This fifth edition in Berkeley Lab’s Tracking the Sun report series describes historical trends in the installed price of PV in the United States, and examines more than 150,000 residential, commercial, and utility-sector PV systems installed between 1998 and 2011 across 27 states, representing roughly 76% of all grid-connected PV capacity installed in the United States.
Naïm Darghouth, also with Berkeley Lab, explains that “the study is intended to provide policy makers and industry observers with a reliable and detailed set of historical benchmarks for tracking and understanding past trends in the installed price of PV.”
Prices Differ by Region and by Size and Type of System
The study also highlights the significant variability in PV system pricing, some of which is associated with differences in installed prices by region and by system size and installation type. Comparing across U.S. states, for example, the median installed price of PV systems less than 10 kW in size that were completed in 2011 and ranged from $4.90/W to $7.60/W, depending on the state.
It also shows that PV installed prices exhibit significant economies of scale. Among systems installed in 2011, the median price for systems smaller than 2 kW was $7.70/W, while the median price for large commercial systems greater than 1,000 kW in size was $4.50/W. Utility-scale systems installed in 2011 registered even lower prices, with most systems larger than 10,000 kW ranging from $2.80/W to $3.50/W.
The report also finds that the installed price of residential PV systems on new homes has generally been significantly lower than the price of similarly sized systems installed as retrofits to existing homes, that building integrated PV systems have generally been higher priced than rack-mounted systems, and that systems installed on tax-exempt customer sites have generally been priced higher than those installed at residential and for-profit commercial customer sites.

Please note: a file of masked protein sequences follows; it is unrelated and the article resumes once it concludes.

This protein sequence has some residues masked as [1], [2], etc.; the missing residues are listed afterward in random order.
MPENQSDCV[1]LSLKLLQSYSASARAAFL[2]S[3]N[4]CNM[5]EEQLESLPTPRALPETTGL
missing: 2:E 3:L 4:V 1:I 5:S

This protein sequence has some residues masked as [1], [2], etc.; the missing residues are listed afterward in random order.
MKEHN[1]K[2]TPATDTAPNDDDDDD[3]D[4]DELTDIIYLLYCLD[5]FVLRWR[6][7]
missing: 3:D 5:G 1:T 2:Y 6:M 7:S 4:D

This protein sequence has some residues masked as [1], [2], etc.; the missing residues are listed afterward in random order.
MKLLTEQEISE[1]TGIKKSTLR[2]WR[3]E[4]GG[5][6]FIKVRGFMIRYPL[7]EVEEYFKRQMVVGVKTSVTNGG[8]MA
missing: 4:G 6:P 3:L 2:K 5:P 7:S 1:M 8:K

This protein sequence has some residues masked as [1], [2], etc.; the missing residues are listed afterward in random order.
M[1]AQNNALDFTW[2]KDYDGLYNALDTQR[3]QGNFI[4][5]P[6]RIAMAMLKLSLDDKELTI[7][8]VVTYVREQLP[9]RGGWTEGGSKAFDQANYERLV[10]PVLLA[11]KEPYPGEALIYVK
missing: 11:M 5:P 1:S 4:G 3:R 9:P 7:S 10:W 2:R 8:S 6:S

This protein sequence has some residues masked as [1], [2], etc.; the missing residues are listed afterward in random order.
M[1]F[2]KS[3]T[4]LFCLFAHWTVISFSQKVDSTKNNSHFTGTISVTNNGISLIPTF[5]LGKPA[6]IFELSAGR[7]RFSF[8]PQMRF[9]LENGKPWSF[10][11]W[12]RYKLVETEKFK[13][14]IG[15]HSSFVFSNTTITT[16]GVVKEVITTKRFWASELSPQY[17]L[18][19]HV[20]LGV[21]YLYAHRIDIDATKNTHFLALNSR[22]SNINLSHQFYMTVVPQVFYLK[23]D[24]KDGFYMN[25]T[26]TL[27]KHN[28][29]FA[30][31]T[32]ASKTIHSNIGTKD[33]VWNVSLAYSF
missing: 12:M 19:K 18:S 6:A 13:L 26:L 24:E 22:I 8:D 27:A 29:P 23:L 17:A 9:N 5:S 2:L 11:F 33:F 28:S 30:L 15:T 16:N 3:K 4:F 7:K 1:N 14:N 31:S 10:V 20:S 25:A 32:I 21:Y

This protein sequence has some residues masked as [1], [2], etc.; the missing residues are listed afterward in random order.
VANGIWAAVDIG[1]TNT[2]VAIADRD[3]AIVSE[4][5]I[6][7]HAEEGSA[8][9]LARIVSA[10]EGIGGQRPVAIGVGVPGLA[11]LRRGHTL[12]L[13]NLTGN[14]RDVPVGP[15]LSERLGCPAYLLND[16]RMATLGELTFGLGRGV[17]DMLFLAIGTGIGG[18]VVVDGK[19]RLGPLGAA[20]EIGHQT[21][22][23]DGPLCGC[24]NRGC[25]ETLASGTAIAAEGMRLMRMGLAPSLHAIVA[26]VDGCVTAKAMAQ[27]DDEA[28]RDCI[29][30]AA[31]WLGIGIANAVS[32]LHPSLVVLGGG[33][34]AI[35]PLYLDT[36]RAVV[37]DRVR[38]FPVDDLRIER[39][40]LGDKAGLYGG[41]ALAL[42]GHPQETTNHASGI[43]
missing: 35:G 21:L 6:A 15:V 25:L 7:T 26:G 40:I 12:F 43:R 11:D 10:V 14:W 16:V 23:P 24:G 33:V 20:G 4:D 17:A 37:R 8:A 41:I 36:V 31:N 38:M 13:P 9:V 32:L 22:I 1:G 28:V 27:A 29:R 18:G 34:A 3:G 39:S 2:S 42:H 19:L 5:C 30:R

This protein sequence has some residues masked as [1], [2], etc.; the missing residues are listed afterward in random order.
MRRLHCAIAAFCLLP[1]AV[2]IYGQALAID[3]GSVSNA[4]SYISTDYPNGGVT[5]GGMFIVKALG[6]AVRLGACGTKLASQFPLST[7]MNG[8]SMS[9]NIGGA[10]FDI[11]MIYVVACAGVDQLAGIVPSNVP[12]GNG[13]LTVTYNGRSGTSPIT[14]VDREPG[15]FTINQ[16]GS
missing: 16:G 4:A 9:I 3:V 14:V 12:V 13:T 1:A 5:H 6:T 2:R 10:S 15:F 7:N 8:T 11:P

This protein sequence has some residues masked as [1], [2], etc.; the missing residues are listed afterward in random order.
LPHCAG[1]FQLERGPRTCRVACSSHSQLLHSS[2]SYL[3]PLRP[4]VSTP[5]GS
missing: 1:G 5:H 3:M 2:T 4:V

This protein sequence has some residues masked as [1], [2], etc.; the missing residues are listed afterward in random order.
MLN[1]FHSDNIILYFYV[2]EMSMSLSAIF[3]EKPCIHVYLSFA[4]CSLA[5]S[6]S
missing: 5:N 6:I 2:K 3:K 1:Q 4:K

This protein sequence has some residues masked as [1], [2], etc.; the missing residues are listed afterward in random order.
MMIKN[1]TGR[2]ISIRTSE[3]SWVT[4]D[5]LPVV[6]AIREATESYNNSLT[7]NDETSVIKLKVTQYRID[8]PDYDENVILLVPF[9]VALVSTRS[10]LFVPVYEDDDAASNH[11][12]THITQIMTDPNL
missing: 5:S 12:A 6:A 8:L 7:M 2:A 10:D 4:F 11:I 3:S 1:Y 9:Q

Price Declines for PV System Owners in 2011 Were Offset by Falling Incentives
State agencies and utilities in many regions offer rebates or other forms of cash incentives for residential and commercial PV systems. According to the report, the median pre-tax value of such cash incentives ranged from $0.90/W to $1.20/W for systems installed in 2011, depending on system size. These incentives have declined significantly over time, falling by roughly 80 percent over the past decade, and by 21% to 43% from just 2010 to 2011.
Rather than a direct cash incentive, some states with renewables portfolio standards provide financial incentives for solar PV by creating a market for solar renewable energy certificates (SRECs), and SREC prices have also fallen dramatically in recent years. These declines in cash incentives and SREC prices have, to a significant degree, offset recent installed price reductions, dampening any overall improvement in the customer economics of solar PV.